By Geoff Cooling
It seems that on a regular basis something happens that gives the field of Audiology pause for thought. In recent times it has been confirmed that heavyweight Samsung will soon enter into our industry. This has been known for some time, but the point of entry was up for debate, but now appears that it will be a PSAP or something similar.
There has been much discourse on this matter; however, I feel that much of it actually misses the real crux of what is happening. The focus of the conversation is on the tactical implications of such equipment becoming available.
I think the mid- to long-term strategic implications have been missed, let me explain:
Not the First
This isn’t the first entry to market of a device that tears down the walls between audio equipment and hearing aids. There has always been a PSAP market and there always will be. However, in the last few years, there have been entrants to that market who have decided to expand it exponentially and establish these devices as a real option for the hearing impaired.
This all happened while hearables had suddenly became a mainstream word, inside and outside our industry. The hearable space has exploded in just a few short years. The Dash from Bragi has been hanging around a long time and now has finally begun to be delivered, Doppler Labs is gaining massive traction with their Here Active Listening Earbuds.
The opportunities presented by the concept of hearables for a true wearable computing device is not being ignored. There is huge interest in the opportunity for in-depth health and activity tracking. This interest is driven by the so-called worried healthy. The very people who drive the activity wearable space which is expected to have a market value of up to $25 billion US Dollars by 2019.
This new breed of hearable device is just a few short steps away from hearing aids. however, they are certainly not focused on the traditional hearing aid consumer. That is not the point though. The point is that there is huge innovation within the space and they are being celebrated heavily in mainstream media and culture as breakthrough devices.
The entry of a company like Samsung to this market, however, transforms it from the edgy ‘early-adopters’ culture into the mainstream. This is the strategic implication that is being missed. Samsung hearables will transform the market from niche users at the cutting edge, to the normal hum drum of the mainstream.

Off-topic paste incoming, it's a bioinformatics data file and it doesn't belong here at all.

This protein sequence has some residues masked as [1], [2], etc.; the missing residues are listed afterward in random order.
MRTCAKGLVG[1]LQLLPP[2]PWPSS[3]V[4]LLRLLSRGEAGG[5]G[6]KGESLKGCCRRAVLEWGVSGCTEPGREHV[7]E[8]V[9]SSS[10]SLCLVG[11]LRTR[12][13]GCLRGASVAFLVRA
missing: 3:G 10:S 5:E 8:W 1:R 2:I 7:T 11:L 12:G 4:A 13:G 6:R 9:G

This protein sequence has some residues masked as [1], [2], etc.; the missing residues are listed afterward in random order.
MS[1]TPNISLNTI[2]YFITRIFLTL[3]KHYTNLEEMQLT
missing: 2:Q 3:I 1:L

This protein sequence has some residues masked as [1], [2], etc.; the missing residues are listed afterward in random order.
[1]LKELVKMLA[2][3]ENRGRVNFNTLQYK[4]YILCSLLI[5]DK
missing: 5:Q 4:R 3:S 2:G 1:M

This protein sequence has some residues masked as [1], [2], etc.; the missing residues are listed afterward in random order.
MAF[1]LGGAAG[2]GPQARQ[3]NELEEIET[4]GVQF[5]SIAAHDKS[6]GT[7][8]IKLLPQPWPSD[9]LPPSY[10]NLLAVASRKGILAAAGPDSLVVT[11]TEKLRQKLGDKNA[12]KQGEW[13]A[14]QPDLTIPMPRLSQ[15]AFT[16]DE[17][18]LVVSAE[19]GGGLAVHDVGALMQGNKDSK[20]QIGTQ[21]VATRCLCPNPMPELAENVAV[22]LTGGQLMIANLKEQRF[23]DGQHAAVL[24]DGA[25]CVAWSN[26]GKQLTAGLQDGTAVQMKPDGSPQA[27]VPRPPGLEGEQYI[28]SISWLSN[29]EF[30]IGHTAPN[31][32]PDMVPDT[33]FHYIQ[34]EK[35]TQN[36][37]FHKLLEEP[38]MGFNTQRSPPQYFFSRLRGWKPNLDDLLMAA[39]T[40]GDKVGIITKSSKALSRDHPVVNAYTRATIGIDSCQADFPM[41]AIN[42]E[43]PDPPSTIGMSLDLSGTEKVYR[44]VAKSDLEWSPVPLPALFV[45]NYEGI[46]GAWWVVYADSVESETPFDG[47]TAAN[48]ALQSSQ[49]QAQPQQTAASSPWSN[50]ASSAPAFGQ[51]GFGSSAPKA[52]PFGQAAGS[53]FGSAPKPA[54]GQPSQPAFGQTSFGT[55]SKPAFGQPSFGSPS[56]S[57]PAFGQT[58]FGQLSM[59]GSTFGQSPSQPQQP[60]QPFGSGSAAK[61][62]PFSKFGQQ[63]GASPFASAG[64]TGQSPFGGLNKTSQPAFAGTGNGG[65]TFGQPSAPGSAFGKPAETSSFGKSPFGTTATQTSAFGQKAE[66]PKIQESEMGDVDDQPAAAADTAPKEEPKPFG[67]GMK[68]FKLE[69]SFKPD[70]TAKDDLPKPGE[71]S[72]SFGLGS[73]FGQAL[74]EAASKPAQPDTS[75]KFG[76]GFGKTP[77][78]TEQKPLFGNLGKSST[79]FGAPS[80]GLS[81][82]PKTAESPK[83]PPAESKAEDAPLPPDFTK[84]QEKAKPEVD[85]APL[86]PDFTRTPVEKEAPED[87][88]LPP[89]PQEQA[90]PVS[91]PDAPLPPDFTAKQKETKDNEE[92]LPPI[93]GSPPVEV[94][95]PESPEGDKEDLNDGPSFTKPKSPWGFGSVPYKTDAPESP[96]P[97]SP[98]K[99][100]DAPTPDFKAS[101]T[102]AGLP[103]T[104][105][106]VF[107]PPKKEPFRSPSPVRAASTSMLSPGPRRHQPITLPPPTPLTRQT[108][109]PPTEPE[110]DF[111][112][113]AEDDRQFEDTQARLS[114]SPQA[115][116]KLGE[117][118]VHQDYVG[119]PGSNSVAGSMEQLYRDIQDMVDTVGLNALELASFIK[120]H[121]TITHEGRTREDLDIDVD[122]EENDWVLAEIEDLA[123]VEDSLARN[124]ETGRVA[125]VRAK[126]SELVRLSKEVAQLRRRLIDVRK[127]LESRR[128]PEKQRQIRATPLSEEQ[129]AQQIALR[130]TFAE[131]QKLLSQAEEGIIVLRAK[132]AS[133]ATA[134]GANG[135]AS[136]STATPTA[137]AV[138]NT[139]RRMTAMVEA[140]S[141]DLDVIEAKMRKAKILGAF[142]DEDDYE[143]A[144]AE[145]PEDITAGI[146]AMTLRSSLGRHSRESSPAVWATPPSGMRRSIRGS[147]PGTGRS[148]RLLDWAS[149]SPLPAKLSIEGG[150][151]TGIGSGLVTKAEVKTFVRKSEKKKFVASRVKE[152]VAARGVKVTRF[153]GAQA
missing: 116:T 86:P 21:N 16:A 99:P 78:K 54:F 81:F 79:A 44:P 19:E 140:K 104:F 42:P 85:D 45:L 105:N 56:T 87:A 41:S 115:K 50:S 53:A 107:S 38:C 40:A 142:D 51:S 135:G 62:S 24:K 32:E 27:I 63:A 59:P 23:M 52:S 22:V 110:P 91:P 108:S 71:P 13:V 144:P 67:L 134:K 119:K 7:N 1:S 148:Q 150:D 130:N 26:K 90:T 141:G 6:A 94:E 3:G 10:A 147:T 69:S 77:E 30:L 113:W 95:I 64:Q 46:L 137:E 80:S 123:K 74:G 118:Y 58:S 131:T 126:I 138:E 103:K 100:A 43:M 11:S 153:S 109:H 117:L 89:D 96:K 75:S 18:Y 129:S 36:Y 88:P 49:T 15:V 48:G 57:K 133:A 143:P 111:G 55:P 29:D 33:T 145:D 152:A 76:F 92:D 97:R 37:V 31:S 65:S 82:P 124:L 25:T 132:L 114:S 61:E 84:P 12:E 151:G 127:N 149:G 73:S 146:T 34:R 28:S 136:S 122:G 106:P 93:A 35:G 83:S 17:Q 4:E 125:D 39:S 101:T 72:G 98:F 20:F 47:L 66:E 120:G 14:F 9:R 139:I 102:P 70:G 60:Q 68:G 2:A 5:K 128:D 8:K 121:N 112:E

It will deliver prestige to, and acceptance of, other hearables and PSAP devices simply by association. In essence, this is a market that is about to mature, become mainstream and, most importantly, be accepted and introduced to consumers worldwide.
So what impact can we expect from this new state of affairs?
The lines between hearing aids and hearables will continue to blur over the next few years. Dependent upon what occurs on a regulatory level and within the technology space; traditional hearing aid manufacturers may well have to look at different strategies for their devices and different routes to market. This will be a simple business-based decision for them–if they are to survive they must respond to market realities.
This will mean that hearing professionals will likely need to take a strong look at our revenue models. Up to this point, many have relied on hearing aids as their main source of revenue. I understand that, because the revenues traditionally generated by hearing aid sales are large.
I believe that this is going to change dramatically. In fact, I think hearing aid sales as a revenue center may actually cease to exist for the Audiology profession.
With this potential in mind, we need to build different revenue models. Those revenue models will need to be based on diverse offerings and services.
The only constant in our world is change, we in the Audiology profession will need to realize that and adapt accordingly. In the next part of this article I would like to talk about our options.
Image courtesy wikimedia commons
Geoffrey Cooling is a regular contributor to HHTM and is the co-founder of Audiology Engine, a company offering web services to hearing healthcare practices. He is a qualified hearing aid dispenser in Ireland and worked in private practice. Following private practice he began work for a major hearing instrument manufacturer. Geoffrey has written about online strategies and business development for hearing healthcare on the Just Audiology Stuff blog since 2009. He has a passion for futurism, technology, online marketing and business development.